While Clementine Hunter did not venture too far outside of Natchitoches, Louisiana during her life, she is known today as one of the most famous female artists to come from Louisiana and as one of the most important self-taught artists.
Hunter was born in December 1886 on Hidden Hill Plantation near Cloutierville, Louisiana. She eventually moved to Melrose Plantation, where she worked for most of her life. While Clementine worked there, Melrose Plantation earned itself a reputation as an artists’ refuge because of the many artists and writers who spent time there, such as Lyle Saxon, Alberta Kinsey and William Faulkner.
Hunter did not start painting until she was in her 50s, sometime around 1940, after she found some paints and brushes left behind at Melrose Plantation by New Orleans artist Alberta Kinsey. Her first piece showed a baptism in Cane River that she painted on a window shade. Hunter was known for using unconventional surfaces to paint on. She painted on anything she could find—canvas, wood, jugs, bottles and even gourds.
Hunter’s bright and colorful work often depicted everyday life on Melrose Plantation. She drew her inspiration from her experiences and memories. Her paintings documented work around the plantation, religious events like baptisms and funerals, and nature.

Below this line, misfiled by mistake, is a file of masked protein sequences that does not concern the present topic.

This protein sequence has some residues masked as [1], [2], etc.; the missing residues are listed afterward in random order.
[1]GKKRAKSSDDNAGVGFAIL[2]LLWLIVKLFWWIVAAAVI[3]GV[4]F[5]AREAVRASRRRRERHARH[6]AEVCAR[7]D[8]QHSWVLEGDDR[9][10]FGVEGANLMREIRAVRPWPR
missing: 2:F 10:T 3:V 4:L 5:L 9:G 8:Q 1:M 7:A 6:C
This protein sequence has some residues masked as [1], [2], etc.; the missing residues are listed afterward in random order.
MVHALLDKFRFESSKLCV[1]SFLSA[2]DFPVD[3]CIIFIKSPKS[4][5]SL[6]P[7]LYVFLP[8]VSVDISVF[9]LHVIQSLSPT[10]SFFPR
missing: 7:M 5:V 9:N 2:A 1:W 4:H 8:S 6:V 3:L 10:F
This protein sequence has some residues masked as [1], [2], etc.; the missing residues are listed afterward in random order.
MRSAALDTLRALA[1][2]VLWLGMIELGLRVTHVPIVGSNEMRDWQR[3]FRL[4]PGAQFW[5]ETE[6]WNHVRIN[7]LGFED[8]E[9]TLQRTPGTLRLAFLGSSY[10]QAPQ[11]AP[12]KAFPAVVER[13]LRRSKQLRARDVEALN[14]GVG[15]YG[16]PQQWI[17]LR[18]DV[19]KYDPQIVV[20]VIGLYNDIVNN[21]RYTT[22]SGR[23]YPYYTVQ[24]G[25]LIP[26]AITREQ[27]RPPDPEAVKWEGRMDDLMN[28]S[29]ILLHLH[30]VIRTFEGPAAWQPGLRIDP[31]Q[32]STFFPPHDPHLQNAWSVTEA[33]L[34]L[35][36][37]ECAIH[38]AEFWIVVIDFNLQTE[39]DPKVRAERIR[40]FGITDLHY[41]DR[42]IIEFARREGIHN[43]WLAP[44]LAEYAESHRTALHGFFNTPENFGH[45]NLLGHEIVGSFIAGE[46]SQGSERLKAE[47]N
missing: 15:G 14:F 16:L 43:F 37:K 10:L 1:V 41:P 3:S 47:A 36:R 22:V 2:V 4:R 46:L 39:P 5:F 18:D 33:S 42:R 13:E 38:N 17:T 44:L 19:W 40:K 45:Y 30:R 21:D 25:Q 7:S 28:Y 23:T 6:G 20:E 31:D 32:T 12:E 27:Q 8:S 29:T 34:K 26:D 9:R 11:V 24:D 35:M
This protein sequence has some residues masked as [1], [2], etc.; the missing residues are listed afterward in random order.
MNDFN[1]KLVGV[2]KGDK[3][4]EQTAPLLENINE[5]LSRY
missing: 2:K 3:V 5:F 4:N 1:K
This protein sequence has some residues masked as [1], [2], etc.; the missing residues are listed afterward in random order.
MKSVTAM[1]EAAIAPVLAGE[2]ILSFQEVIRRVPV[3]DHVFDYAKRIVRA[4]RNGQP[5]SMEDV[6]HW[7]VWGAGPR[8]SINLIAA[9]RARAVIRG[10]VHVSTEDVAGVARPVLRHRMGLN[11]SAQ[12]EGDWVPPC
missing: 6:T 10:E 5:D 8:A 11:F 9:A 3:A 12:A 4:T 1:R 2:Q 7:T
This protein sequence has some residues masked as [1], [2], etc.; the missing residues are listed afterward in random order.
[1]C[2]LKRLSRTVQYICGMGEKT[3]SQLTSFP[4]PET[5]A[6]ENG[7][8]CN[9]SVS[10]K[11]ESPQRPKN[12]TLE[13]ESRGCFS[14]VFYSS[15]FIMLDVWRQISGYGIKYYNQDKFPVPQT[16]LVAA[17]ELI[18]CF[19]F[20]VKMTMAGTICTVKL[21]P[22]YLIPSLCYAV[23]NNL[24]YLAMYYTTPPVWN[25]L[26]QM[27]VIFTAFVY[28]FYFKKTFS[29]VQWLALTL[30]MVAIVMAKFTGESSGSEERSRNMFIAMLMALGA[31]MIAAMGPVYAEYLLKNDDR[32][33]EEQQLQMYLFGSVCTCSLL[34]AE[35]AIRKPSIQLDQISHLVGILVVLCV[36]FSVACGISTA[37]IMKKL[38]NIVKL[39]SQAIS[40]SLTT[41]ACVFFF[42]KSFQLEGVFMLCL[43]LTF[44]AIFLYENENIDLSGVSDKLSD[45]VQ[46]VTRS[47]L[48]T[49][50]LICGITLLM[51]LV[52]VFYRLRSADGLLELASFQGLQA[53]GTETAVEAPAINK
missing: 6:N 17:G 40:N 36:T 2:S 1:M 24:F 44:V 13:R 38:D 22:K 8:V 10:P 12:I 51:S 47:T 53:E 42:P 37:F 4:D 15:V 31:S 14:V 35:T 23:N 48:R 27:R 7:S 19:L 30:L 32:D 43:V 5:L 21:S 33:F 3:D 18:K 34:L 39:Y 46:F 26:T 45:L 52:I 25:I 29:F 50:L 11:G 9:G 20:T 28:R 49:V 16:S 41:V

Clementine Hunter achieved recognition for her artwork in her lifetime, but maintained a quiet life in Louisiana. Her earliest exhibition was in 1949, but her work became more well known and widely appreciated in the 1970s. She was the first African-American artist to have a solo exhibition at the Delgado Museum, which is now the New Orleans Museum of Art. President Jimmy Carter invited her to the White House, although she declined the invitation. She received an honorary Doctorate of Fine Arts from Northwestern State University of Louisiana in 1986.
The Ogden Museum is proud to have some of Hunter’s work as part of its Permanent Collection. You can see her paintings on view now in the Southern Vernacular Art gallery, along with work from other self-taught Southern artists like Welmon Sharlehorne, George Andrews and Reverend Howard Finster.